The Market

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Denver Real Estate Market 2017 Recap

Denver Real Estate Market Update - 2017 Year-in-review

Let’s rewind, take a stroll down memory lane, and sift through 2017’s housing data…

Days on the Market and Inventory

The new year is here, but it forgot to bring new homes for sale along with it! The following two charts go hand in hand and help influence the median sale price. Notice any similarities? As buyer demand increases and the average days on the market decreases, inventory usually drops with it.

Dial back to 2012 and you can see we were in a neutral market and average days on the market were in the upper 60’s. Fast forward to the end of 2017 with inventory for detached, single-family homes at literally the all-time low. December saw a mere 800 detached and 839 attached homes (condos, townhomes) available for sale. That leaves Denver with a puny 1.5 months of inventory; still a strong seller’s market, with average days on the market lingering in the mid 20’s.

Average Days on Market in Denver County 2007-2017

Inventory, nothing new here…

And the best real estate agent quote from the last five years goes to… “it’s a seller’s market!” Barring any domestic or global financial crisis, our inventory will remain low until Denver focuses on creating more “affordable” housing (i.e. dense condo projects). The city and state leaders need to make condo defect law reform a top priority for 2018. Stop putting bandaids on it. It’s time for a complete overhaul with both sides coming to the table to find a compromise that spurs condo development. If we can add 10-12k apartment units this year, there is absolutely no reason why we can’t increase our condo unit delivery rate to half that number by 2020.

Average Months of Housing Inventory Denver County 2007-2017

Interest Rates

Interest rates started the year at 4.2% and bottomed out slightly above 3.8% in September. We’ve seen a constant increase in the rate which has started to follow the Fed rate hikes (March, June, and December) in 2017. They have hinted at increases in 2018, so we would expect rates to continue to creep upwards as the year progresses.

30-year Fixed-rate Mortgages 2016-2017

Putting things into context, the interest rate has been flirting with historical lows for the past five years. When financing a home, it can be stressful when it comes to locking in a rate. Our advice? Rely on your lender’s experience and council… most of them know what they’re doing! Trying to time your rate lock is a lot like day trading in the stock market — sometimes you win, sometimes you lose. We also suggest taking this approach: lock in your rate and then don’t look back until you’ve been in the home for a year. Then, start keeping track of what rates are doing and if you are noticing that rates are trending below your current rate, call your lender and start the refinance discussion to see if it saves you $$$!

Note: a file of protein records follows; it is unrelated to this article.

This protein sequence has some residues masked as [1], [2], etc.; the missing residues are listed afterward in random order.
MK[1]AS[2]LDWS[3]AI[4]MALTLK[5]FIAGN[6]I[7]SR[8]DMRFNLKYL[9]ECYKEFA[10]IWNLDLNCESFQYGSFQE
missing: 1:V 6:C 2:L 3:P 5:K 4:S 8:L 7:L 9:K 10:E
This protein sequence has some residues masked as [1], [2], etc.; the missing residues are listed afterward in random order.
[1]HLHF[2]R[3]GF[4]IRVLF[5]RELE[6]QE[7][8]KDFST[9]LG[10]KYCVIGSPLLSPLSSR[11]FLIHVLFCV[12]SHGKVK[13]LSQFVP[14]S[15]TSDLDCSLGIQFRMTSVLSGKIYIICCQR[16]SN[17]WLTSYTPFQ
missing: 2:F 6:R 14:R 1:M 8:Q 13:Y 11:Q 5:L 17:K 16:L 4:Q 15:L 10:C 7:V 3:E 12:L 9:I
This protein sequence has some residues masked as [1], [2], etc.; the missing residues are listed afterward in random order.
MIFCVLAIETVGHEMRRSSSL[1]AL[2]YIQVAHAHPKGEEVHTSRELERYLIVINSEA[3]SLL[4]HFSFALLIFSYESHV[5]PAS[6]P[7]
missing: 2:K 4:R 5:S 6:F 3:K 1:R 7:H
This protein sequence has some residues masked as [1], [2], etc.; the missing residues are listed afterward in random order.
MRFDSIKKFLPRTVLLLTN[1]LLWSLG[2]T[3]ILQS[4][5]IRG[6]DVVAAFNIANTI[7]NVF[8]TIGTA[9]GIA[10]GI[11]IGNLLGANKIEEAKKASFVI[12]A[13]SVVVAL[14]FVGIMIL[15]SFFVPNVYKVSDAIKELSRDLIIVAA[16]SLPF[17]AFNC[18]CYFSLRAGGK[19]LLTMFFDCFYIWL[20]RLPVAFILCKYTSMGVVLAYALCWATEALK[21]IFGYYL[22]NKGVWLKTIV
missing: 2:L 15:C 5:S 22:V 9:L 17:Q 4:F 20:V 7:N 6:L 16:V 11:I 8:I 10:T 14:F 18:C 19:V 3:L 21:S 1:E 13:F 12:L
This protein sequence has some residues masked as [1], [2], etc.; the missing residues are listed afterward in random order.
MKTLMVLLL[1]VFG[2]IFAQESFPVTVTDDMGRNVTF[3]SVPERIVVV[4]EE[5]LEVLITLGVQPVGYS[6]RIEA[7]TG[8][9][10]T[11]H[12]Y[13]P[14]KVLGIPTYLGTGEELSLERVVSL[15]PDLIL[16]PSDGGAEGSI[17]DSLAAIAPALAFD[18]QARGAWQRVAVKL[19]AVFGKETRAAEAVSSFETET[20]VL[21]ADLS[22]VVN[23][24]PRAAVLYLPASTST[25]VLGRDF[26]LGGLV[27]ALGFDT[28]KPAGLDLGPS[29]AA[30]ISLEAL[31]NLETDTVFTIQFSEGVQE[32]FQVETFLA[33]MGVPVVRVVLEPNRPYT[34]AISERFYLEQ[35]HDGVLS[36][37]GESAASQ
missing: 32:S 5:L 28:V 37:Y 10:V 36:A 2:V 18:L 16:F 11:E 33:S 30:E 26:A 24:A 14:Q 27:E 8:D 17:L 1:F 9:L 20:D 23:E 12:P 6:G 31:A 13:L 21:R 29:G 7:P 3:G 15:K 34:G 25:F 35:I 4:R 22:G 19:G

30-year Fixed-rate Mortgages 2012-2017

Now for price…

Again, no surprises here. The median sale price pretty much goes the opposite direction of average days on market and inventory. The median price for detached homes has reached whopping $435k, with attached properties coming in hot at $337k. This is an 8.8% increase of (that’s $35,000, an equivalent of roughly $165 per month on a 30-year mortgage) since this time last year and a 61% increase from five years ago.

This is an area that we need to stop setting records in and why city and state leadership must get moving on this <insert broken record comment here>. Denver must not become a city that only the wealthy can live in. Our city is struggling with the cost of housing (can we get an amen?!). Recent discussions have started on the grass roots level and we hope to see this gain momentum and put pressure on the top to make a real change.

Median Sale Price Denver County Homes 2007-2017

We’re going to land the plane with one last topic:

Amazon H2Q and Denver

You may be wondering how this has anything to do with a 2017 recap report. The famous quote credited to George Santayana states

Those who do not learn history are doomed to repeat it.

In this case, we should edit the quote to read, “Those who do not learn from Denver’s housing statistics are doomed to an unaffordable housing market.” If Denver is successful in winning the H2Q race, it will have a major impact on our housing market, cost of living, and overall economy. Seattle is the test bed for what could happen to the “winning” city Amazon selects. July’s home prices in Seattle increased by 13.5% year-over-year. For comparison Denver wasn’t that far behind, with a 9.2% increase, without Amazon! Keep in mind Amazon is bringing 50,000 high paid workers who will need to either rent or buy a house, so we would expect that number to reach or exceed Seattle’s numbers. We could go on, but you get the point. It’s definitely worth a conversation before we change Denver forever.

Denver Real Estate’s Seasonal Slowdown

Denver Real Estate Market Update - November 2017

There are two words to sum up the real estate market in November: seasonal slowdown.

Proof of this seasonal slowdown is in the amount of homes that were available for buyers to choose from, the average days that these homes stayed on the market, and the median price of a detached, single-family home.